Crime and Punishment Book Summary and Study Guide

Detailed plot synopsis reviews of Crime and Punishment

Rodion Raskolnikov is a student living in poverty, struggling to make ends meet. He is obsessed with the idea of great, "extraordinary" people who have the right to overstep human laws in order to make a difference, to help the society. Some are doomed to live miserable lives because they are unable to think and rise above the rules; but others are bigger than that. Determined to find out whether he is one of "the great", Rodion carefully plans and commits a murder.
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The review of this Book prepared by Lissy

The story revolves around a student by the name of Rodion Romanovitch Raskolnikov, who murders an old pawnbroker, not out of hatred for her or to gain money (although he is in need of it), but only to try to prove to himself that he is an "extroardinary" man who can defy all others and, like Napoleon, even receive praise for never getting cought. His own tenacity fails him and he falls ill, not out of guilt but out of fear of being proven wrong; that he is not as great as he imagined; that he is weak. He eventually confesses his murder but never really shows remorse in his actions only in that it hurt those that he loved. Raskolnokiov's deep pain came in the realization that he failed to prove himself worthy of other's praise.
The review of this Book prepared by Berta Mendoza

This is a psychological novel about a man's inner struggle to dominate his conscience. An everyday, average man with aspirations of greatness sets himself above common morality and tries to prove that he can commit murder without punishment, external or internal. It tracks the consequences and mental anguish of his flight from the police and his own condemning sense of right and wrong.
The review of this Book prepared by Tonie

Dostoevsky's first great, big novel follows the fortunes of Raskolnikov, a poor college student in St. Petersburg who, in an explosion of rage and resentment, kills an old woman pawnbroker to whom he has had to sell many of his belongings to make ends meet. Much of the novel is devoted to his rationalizations and self-justifications -- his attempts to evade the dictates of conscience -- and his sparring with a police official who is on to him, as well as the near silent pity and understanding of the prostitute Sonia who sees through his mental games as he stumbles his way to his ultimate destiny.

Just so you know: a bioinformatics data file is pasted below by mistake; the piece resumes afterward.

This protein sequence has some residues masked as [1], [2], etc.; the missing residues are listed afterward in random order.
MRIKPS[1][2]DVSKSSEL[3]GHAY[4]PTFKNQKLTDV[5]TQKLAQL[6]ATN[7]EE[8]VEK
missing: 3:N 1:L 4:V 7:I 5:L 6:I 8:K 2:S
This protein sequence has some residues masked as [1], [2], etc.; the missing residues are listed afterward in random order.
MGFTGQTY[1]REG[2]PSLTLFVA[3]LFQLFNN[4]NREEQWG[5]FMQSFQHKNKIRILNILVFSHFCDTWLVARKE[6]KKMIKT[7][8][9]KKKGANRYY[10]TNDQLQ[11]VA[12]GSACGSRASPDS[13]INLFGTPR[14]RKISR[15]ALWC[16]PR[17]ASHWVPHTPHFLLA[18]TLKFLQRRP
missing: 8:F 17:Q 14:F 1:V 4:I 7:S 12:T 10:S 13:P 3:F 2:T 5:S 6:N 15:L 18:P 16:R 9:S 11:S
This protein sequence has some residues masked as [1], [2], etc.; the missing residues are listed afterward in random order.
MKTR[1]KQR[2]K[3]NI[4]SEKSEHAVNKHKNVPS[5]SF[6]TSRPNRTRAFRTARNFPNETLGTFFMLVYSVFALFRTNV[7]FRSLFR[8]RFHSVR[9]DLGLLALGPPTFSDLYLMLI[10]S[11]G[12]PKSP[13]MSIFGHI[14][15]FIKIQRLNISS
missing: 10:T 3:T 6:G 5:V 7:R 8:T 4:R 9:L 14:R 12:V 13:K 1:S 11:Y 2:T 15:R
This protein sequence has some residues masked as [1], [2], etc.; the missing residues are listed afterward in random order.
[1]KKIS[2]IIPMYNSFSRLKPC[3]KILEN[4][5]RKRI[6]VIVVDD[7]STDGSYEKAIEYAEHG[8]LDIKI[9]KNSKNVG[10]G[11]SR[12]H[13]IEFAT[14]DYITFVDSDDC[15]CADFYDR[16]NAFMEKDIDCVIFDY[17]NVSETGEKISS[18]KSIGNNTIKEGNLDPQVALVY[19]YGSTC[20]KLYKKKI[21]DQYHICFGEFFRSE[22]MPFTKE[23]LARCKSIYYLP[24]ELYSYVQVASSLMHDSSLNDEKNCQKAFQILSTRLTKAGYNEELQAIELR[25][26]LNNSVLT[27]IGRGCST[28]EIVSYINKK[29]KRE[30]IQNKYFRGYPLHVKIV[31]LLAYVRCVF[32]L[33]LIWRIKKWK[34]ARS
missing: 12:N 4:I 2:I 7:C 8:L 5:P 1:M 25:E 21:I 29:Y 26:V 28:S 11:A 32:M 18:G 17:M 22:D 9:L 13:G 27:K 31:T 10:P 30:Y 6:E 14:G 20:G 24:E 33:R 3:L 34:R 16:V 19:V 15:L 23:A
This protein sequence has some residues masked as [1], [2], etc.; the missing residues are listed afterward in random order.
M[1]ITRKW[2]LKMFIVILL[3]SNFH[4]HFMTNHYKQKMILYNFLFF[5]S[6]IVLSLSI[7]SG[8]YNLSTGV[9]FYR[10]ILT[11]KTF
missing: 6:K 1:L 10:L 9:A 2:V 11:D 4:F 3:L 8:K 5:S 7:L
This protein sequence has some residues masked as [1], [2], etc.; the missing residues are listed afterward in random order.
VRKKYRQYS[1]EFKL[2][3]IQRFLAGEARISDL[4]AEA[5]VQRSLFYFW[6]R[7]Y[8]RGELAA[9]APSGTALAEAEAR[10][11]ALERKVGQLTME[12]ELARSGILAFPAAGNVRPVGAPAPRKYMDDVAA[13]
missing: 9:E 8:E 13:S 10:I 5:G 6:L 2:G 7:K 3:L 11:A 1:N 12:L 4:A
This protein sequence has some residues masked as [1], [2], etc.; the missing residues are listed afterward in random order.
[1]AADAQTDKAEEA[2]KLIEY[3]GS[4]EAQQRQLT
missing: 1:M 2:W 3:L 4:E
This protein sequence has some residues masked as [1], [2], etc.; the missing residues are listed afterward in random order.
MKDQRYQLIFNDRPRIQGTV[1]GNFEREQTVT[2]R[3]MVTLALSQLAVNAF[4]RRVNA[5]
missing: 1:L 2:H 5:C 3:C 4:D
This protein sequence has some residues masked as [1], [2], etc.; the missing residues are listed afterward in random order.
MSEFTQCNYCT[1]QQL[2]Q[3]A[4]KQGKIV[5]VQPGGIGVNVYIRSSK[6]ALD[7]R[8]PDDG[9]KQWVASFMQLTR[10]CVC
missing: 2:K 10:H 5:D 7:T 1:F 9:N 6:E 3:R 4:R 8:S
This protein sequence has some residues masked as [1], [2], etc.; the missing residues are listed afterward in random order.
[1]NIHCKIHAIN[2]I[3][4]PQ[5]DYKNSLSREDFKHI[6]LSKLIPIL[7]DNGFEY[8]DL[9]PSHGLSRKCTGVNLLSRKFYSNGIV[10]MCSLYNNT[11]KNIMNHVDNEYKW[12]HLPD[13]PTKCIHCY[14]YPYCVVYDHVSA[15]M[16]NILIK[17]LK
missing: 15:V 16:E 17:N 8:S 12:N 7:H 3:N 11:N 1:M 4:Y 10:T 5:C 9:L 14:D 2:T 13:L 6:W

The review of this Book prepared by David Loftus

Raskolynikov is a student in Moscow, not very well off, having to pawn his belongings to survive. In time he becomes outraged at how little money he gets for some valuable things, and starts hating the old woman that owns the pawn shop. He makes a plan to kill her and take back his belongings, but, after doing so, his consciense stops him from taking anything, and he runs away from the scene of the crime, frantically.   Thinking that he escaped, he starts recollecting the events, and, starts feeling immensely guilty for what he did.   So guilty, in fact, that he gets physically ill, and feels like he is losing his mind.   An excellent account of a disturbed psyche.
The review of this Book prepared by Sonja Anderson

Chapter Analysis of Crime and Punishment

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Plot & Themes

Time/era of story    -   1600-1899 Internal struggle/realization?    -   Yes Struggle over    -   vague finding self/purpose in life (i.e. no plot to book) Crime & Police story    -   Yes Story of    -   bad criminals on the run Is this an adult or child's book?    -   Adult or Young Adult Book

Main Character

Gender    -   Male Profession/status:    -   student Age:    -   20's-30's Ethnicity/Nationality    -   Russian


How much descriptions of surroundings?    -   4 () Europe    -   Yes European country:    -   Eastern Europe Asia/Pacific    -   Yes Asian country:    -   Russia City?    -   Yes City:    -   dirty, grimy (like New York)

Writing Style

Amount of dialog    -   roughly even amounts of descript and dialog

Books with storylines, themes & endings like Crime and Punishment

Fyodor Dostoyevsky Books Note: the views expressed here are only those of the reviewer(s).
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